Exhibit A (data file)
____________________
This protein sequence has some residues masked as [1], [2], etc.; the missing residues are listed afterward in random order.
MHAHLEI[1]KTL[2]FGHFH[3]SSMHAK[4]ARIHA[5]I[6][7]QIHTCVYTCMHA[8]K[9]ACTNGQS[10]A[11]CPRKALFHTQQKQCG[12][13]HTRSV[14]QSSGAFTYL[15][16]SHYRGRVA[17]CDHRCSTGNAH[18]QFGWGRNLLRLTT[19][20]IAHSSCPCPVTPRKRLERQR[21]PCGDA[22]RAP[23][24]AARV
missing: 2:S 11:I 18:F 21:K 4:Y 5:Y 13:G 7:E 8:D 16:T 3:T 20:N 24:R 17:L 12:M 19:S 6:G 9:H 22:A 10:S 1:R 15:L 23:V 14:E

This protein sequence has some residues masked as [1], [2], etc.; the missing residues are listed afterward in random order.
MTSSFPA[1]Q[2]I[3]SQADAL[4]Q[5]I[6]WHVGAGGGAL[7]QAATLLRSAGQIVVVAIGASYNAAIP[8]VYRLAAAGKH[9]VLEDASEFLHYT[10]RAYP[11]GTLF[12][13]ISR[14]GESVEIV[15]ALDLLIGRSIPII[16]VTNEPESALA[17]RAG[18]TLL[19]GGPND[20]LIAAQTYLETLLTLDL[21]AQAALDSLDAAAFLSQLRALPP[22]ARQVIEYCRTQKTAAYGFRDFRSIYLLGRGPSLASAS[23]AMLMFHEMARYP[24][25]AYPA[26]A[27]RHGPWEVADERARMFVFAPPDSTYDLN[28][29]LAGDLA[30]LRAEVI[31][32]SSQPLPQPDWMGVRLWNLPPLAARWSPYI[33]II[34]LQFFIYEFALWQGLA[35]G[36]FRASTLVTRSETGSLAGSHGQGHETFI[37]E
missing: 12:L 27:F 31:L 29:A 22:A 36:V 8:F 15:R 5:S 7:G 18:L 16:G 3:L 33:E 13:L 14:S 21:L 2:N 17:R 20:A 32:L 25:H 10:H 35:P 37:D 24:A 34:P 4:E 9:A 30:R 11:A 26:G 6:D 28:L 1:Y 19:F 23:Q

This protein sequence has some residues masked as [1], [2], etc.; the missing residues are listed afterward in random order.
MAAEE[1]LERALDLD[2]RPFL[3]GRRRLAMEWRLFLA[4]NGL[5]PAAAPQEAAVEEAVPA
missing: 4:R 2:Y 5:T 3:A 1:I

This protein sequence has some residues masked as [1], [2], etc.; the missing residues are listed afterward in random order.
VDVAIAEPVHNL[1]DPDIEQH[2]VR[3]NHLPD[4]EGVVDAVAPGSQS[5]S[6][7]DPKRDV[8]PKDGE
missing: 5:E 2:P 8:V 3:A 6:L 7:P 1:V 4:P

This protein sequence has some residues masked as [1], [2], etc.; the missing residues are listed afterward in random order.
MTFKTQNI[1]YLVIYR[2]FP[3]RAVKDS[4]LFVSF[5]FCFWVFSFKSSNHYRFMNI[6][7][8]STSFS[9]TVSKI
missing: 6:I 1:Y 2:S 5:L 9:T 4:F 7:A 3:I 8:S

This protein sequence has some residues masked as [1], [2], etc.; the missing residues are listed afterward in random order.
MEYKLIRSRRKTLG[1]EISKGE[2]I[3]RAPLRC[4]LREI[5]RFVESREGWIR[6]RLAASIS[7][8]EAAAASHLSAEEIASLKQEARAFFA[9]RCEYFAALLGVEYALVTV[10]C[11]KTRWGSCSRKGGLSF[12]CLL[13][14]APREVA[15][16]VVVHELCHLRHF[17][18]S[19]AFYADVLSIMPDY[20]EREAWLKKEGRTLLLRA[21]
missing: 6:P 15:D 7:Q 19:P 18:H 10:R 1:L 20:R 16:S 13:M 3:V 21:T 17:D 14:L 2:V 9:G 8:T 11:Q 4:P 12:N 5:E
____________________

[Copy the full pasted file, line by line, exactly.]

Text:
This protein sequence has some residues masked as [1], [2], etc.; the missing residues are listed afterward in random order.
MHAHLEI[1]KTL[2]FGHFH[3]SSMHAK[4]ARIHA[5]I[6][7]QIHTCVYTCMHA[8]K[9]ACTNGQS[10]A[11]CPRKALFHTQQKQCG[12][13]HTRSV[14]QSSGAFTYL[15][16]SHYRGRVA[17]CDHRCSTGNAH[18]QFGWGRNLLRLTT[19][20]IAHSSCPCPVTPRKRLERQR[21]PCGDA[22]RAP[23][24]AARV
missing: 2:S 11:I 18:F 21:K 4:Y 5:Y 13:G 7:E 8:D 16:T 3:T 20:N 24:R 17:L 12:M 19:S 6:G 9:H 22:A 10:S 1:R 15:L 23:V 14:E

This protein sequence has some residues masked as [1], [2], etc.; the missing residues are listed afterward in random order.
MTSSFPA[1]Q[2]I[3]SQADAL[4]Q[5]I[6]WHVGAGGGAL[7]QAATLLRSAGQIVVVAIGASYNAAIP[8]VYRLAAAGKH[9]VLEDASEFLHYT[10]RAYP[11]GTLF[12][13]ISR[14]GESVEIV[15]ALDLLIGRSIPII[16]VTNEPESALA[17]RAG[18]TLL[19]GGPND[20]LIAAQTYLETLLTLDL[21]AQAALDSLDAAAFLSQLRALPP[22]ARQVIEYCRTQKTAAYGFRDFRSIYLLGRGPSLASAS[23]AMLMFHEMARYP[24][25]AYPA[26]A[27]RHGPWEVADERARMFVFAPPDSTYDLN[28][29]LAGDLA[30]LRAEVI[31][32]SSQPLPQPDWMGVRLWNLPPLAARWSPYI[33]II[34]LQFFIYEFALWQGLA[35]G[36]FRASTLVTRSETGSLAGSHGQGHETFI[37]E
missing: 12:L 27:F 31:L 29:A 22:A 36:V 8:F 15:R 5:S 7:G 18:L 16:G 3:L 33:E 13:L 14:S 21:L 2:N 17:R 20:A 32:L 25:H 10:H 35:P 37:D 24:A 34:P 4:E 9:A 30:R 11:A 26:G 6:D 28:L 1:Y 19:F 23:Q

This protein sequence has some residues masked as [1], [2], etc.; the missing residues are listed afterward in random order.
MAAEE[1]LERALDLD[2]RPFL[3]GRRRLAMEWRLFLA[4]NGL[5]PAAAPQEAAVEEAVPA
missing: 4:R 2:Y 5:T 3:A 1:I

This protein sequence has some residues masked as [1], [2], etc.; the missing residues are listed afterward in random order.
VDVAIAEPVHNL[1]DPDIEQH[2]VR[3]NHLPD[4]EGVVDAVAPGSQS[5]S[6][7]DPKRDV[8]PKDGE
missing: 5:E 2:P 8:V 3:A 6:L 7:P 1:V 4:P

This protein sequence has some residues masked as [1], [2], etc.; the missing residues are listed afterward in random order.
MTFKTQNI[1]YLVIYR[2]FP[3]RAVKDS[4]LFVSF[5]FCFWVFSFKSSNHYRFMNI[6][7][8]STSFS[9]TVSKI
missing: 6:I 1:Y 2:S 5:L 9:T 4:F 7:A 3:I 8:S

This protein sequence has some residues masked as [1], [2], etc.; the missing residues are listed afterward in random order.
MEYKLIRSRRKTLG[1]EISKGE[2]I[3]RAPLRC[4]LREI[5]RFVESREGWIR[6]RLAASIS[7][8]EAAAASHLSAEEIASLKQEARAFFA[9]RCEYFAALLGVEYALVTV[10]C[11]KTRWGSCSRKGGLSF[12]CLL[13][14]APREVA[15][16]VVVHELCHLRHF[17][18]S[19]AFYADVLSIMPDY[20]EREAWLKKEGRTLLLRA[21]
missing: 6:P 15:D 7:Q 19:P 18:H 10:R 1:L 20:R 16:S 13:M 3:V 21:T 17:D 14:L 2:V 9:G 8:T 11:Q 4:P 12:N 5:E